Yesterday the United States Supreme Court heard oral arguments on a case involving the Indian Child Welfare Act. The law is designed to make sure Native American children in the child welfare system stay connected with their tribes.
Why? Because for decades, American Indian families all over the country, including in Michigan, were wrenched apart by private and state child welfare workers.
Often with little reason, these workers removed Indian children from their families and tribes and tried to assimilate them into white and usually Christian culture. As barbaric as that might sound, it is not ancient history.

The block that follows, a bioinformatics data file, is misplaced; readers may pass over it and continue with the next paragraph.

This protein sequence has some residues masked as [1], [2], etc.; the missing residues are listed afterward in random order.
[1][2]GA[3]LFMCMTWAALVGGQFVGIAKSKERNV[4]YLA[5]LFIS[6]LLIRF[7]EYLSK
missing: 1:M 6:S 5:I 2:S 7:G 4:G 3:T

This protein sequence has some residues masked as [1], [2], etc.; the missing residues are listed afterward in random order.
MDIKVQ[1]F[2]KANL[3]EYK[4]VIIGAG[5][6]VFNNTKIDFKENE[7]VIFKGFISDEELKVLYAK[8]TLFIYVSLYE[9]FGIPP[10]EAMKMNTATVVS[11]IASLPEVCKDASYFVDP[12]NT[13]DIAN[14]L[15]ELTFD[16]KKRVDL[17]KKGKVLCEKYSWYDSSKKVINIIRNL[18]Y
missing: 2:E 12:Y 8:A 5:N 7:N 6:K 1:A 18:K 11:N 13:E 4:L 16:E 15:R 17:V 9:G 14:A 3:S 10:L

Judge Alli Greenleaf Maldonado's mother was taken away from her family after her mother, Maldonado's grandmother, died. She could have been placed with any number of relatives," Maldonado says. "But instead, she was sent to another state to be a domestic worker for a Mennonite minister and his wife."
Maldonado's mother was only four years old when she started working as a maid. Maldonado says it was common practice for young girls to be sent to be domestic workers, while boys were sent to be farm hands in an attempt to give the children job skills.